Is a Theme Essential?

A plot is a sequence of events that tell a story. A theme tells us why the events happened. Without the “why,” I have a story about nothing. Can a story about nothing succeed? One could point to the Seinfeld television sitcom to prove plot and theme are not essential to create a successful story.

The Seinfeld sitcom became known as “a show about nothing” because it appeared to lack both elements. The show offered no growth or reconciliation to its characters. The producers deliberately avoided the sentimental.  Humor typically drove the episode interspersed with superficial conflicts between characters.  Many episodes revolved around the characters’ involvement in the lives of others with disastrous results.  On the set, the notion that the characters should not develop or improve throughout the series was expressed as the “no hugging, no learning” rule.

Seinfeld broke the conventions of mainstream television and succeeded. The show ran for nine years. While the sitcom had a reputation as a show about nothing, Seinfield had a theme. He pitched the idea to NBC as a show about how comedians get their material. He never considered it a show about nothing.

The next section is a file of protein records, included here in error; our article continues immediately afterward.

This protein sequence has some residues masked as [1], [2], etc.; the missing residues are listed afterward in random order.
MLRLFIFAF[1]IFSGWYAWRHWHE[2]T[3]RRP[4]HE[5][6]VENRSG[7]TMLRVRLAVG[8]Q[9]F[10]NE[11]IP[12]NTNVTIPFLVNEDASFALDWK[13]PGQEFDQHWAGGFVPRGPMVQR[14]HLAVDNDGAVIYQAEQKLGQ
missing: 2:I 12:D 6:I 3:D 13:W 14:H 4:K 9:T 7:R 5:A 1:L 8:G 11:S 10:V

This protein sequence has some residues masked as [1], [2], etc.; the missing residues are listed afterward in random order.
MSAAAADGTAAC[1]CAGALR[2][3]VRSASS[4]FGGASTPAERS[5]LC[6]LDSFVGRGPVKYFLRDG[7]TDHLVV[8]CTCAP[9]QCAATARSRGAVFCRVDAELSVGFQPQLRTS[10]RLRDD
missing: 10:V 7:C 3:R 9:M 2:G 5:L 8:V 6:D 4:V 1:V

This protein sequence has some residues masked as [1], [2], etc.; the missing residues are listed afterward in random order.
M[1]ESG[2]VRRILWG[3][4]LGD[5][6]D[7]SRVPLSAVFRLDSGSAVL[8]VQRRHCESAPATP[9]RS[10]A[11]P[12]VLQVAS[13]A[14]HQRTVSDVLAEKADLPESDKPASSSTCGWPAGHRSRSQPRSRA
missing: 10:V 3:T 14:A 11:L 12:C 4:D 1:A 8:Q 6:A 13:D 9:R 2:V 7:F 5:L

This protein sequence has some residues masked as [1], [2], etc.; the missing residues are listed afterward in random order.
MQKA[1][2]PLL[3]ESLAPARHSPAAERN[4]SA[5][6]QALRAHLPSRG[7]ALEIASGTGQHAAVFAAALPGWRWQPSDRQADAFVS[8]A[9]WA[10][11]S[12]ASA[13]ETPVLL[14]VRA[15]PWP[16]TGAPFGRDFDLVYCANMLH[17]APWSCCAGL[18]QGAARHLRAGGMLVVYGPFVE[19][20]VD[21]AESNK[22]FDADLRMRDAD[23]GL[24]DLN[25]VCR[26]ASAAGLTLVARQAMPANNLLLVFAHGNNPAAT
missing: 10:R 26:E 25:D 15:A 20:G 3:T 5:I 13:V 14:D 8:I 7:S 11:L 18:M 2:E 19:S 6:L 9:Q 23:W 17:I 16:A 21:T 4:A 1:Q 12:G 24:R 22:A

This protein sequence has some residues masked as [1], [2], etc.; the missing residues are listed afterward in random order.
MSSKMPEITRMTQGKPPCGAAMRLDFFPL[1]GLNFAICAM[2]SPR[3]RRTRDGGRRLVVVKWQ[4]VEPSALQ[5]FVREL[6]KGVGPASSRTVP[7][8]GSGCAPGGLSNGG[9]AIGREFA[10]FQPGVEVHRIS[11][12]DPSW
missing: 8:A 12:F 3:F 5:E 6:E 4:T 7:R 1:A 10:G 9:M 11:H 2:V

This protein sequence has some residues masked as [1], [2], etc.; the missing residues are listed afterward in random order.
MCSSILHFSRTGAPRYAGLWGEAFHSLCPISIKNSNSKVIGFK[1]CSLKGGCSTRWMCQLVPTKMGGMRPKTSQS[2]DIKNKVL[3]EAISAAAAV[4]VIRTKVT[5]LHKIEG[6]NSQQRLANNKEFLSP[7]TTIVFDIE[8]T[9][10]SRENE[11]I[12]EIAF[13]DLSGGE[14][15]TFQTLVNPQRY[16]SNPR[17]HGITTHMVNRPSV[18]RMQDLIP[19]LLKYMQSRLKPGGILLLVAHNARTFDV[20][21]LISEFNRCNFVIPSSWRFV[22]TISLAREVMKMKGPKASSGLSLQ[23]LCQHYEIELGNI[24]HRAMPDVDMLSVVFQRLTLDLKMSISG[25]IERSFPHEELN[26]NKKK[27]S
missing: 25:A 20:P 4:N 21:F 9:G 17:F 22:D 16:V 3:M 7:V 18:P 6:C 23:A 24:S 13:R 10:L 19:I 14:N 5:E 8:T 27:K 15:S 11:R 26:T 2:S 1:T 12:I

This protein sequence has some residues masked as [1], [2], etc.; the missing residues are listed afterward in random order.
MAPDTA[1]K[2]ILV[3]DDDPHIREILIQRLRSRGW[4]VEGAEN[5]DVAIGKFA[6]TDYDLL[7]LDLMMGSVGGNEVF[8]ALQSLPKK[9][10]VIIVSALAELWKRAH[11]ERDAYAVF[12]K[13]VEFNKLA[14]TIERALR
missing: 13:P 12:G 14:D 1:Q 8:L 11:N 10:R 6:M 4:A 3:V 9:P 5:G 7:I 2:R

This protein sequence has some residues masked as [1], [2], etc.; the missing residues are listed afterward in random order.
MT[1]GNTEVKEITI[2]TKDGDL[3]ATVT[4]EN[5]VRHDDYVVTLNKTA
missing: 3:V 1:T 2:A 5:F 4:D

If you write about nothing, you have nothing. Some writers start with a theme. Others find the theme as they write. I wrote close to 100 stories about local Christians. Each story began without a theme. During the process of writing, a clear theme always emerged.  Once the theme came to light, it guided how I wrote and edited the story.

Breaking the rules of writing occasionally produces a success. But a theme is essential. If you are in the process of writing and don’t have a theme yet. Don’t worry. A theme will come to you. If it doesn’t keep writing until you have one. Without a deeper meaning than just a plot, you have a forgettable story that will leave the reader empty.

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